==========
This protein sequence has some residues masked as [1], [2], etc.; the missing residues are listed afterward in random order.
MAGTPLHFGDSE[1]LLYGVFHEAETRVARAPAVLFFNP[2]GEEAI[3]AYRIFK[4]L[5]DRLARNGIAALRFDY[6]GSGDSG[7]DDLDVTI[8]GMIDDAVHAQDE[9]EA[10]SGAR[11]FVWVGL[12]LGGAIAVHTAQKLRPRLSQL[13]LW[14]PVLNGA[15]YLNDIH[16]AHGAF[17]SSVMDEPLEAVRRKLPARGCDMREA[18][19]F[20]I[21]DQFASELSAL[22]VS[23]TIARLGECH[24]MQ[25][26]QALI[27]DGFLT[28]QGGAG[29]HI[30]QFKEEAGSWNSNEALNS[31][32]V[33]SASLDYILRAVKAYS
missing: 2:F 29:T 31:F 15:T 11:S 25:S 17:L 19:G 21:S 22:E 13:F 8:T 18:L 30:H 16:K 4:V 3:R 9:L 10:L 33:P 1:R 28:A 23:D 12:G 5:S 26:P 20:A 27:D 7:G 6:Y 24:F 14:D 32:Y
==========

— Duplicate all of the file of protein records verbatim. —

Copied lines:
This protein sequence has some residues masked as [1], [2], etc.; the missing residues are listed afterward in random order.
MAGTPLHFGDSE[1]LLYGVFHEAETRVARAPAVLFFNP[2]GEEAI[3]AYRIFK[4]L[5]DRLARNGIAALRFDY[6]GSGDSG[7]DDLDVTI[8]GMIDDAVHAQDE[9]EA[10]SGAR[11]FVWVGL[12]LGGAIAVHTAQKLRPRLSQL[13]LW[14]PVLNGA[15]YLNDIH[16]AHGAF[17]SSVMDEPLEAVRRKLPARGCDMREA[18][19]F[20]I[21]DQFASELSAL[22]VS[23]TIARLGECH[24]MQ[25][26]QALI[27]DGFLT[28]QGGAG[29]HI[30]QFKEEAGSWNSNEALNS[31][32]V[33]SASLDYILRAVKAYS
missing: 2:F 29:T 31:F 15:T 11:S 25:S 17:L 19:G 21:S 22:E 13:F 8:T 18:L 30:H 16:K 4:V 3:R 9:L 10:L 33:P 1:R 28:A 23:D 12:G 5:S 26:P 20:A 27:D 7:G 6:Y 24:F 14:D 32:Y